Ambulances & Vehicle Ops

On Saturday, June 7, a Fire Department of New York (FDNY) ambulance crew, operating as paramedic unit 57V3, stopped to assist a driver involved in a motor vehicle collision they encountered while transporting another patient to a hospital. They ended up having to seek cover when threatened with a weapon by the vehicle_s driver. This same crew, minutes after being threatened by the gun-wielding driver, reversed their course and treated the perpetrator after he sustained mortal gunshot wounds in a gun battle with police.
Industry News

The radio in the emergency medical vehicle crackled - the stifling heat had overwhelmed someone on Lexington Street. Capt. Charles Cheelsman turned on the vehicle's lights and sirens and hit the accelerator. Cars swerved to get out of the way as he sped toward Lexington Market. When he got there, he found Murdis Ferguson, 52, drooping in a plastic chair. She had been walking with a friend, Celeste Gross, also 52, when she was overcome by the heat.
Industry News

Butte County has a superb emergency medical system that ought to be retained, the owner of a local ambulance company said this week. If the county calls for bids and awards an ambulance contract to some big out-of-state corporation, local ambulance service likely won't be as effective nor as compassionate as it is now, said Byron Parsons, president and chief executive officer of First Responder Emergency Medical Services.
Industry News

Eight people escaped serious injury when their sightseeing helicopter crashed into the Hudson River just north of the Lincoln Tunnel yesterday afternoon, authorities said.Witnesses said the aircraft was heading south over the river in the late afternoon when it made a loud booming noise before going down in the waters between New Jersey and New York, its rotors shattering and smoke pouring out.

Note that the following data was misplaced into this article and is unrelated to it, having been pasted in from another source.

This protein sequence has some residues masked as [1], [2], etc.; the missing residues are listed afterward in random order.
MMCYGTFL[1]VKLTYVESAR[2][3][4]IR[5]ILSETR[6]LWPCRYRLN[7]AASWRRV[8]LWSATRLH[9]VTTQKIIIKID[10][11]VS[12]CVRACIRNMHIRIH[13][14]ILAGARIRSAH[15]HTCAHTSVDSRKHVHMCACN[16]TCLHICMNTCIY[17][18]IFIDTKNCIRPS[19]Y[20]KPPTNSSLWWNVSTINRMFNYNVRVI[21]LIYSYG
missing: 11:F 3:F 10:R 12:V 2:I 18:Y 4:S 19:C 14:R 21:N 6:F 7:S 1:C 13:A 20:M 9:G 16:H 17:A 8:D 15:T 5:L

Airway & Respiratory

PARAMEDICS on emergency calls will be asked to decide whether patients should be treated at home instead of being taken to hospital.The controversial plans, aimed at speeding up paramedic response times, means patients who need hospital treatment may also be transported by car rather than ambulance.Last night, unions raised concerns people could be left waiting even longer to be seen by medics and raised fears too much responsibility was being placed on paramedics shoulders.
Cardiac & Resuscitation

In a room that resembles the belly of the "Star Trek" Enterprise, dozens of people work 24 hours a day, seven days a week as lifelines for people in distress. At the Combined Transportation Emergency and Communications Center in Central Austin, dispatchers with the Austin Fire Department, the Police Department and Austin-Travis County Emergency Medical Services are constantly taking calls.
Cardiac & Resuscitation

Queensjurors yesterday got a chilling account of how a vibrant mother and wife died - after FDNY medics allegedly used outdated batteries for a defibrillator. Toni Ann Joline, 40, was returning from a wedding with her mother early on the morning of Aug. 12, 2000, when a truck crashed ahead of them and halted traffic on the Van Wyck Expressway. Suddenly, Joline passed out. An ambulance responding to the accident was flagged down and two emergency medical technicians began to tend to her, her lawyer, Marc Reibman, said.
Industry News

The Fourth of July celebration in Boston is one of the biggest events of the year for Boston EMS (BEMS), attracting an audience comparable to the population of a mid-sized city, all of which crowds onto the Charles River Esplanade, neighborhood rooftops and city bridges. This year, approximately 500,000 people gathered to watch the Boston Pops Orchestra and the city s fireworks display, which was also being broadcast on national TV.
News

Superior Ambulance in Roseville is offering free training to become an emergency medical technician to people who meet the requirements and pass a pre-employment interview.Sandra Ratliff, of the human resources department at Superior, said it's not an entirely altruistic offer."There's an expectancy of growth (in the need for EMTs and paramedics) over the next 10 years of 27 percent," Ratliff said, and there's already a shortage. By helping to train EMTs, Superior hopes that "We can recruit right from our classes."
Administration and Leadership

Lexington KY- In March of last year, New York City paramedic Deborah Reeve died of mesothelioma, an asbestos-related form of cancer. There is little doubt she was first exposed to asbestos on Sept. 11, 2001, when she responded to the scene at Ground Zero.There is equally little doubt that she continued to be assaulted by the substance sometime during the next eight months when she was assigned to the morgue, where she helped medical examiners do body-part identification.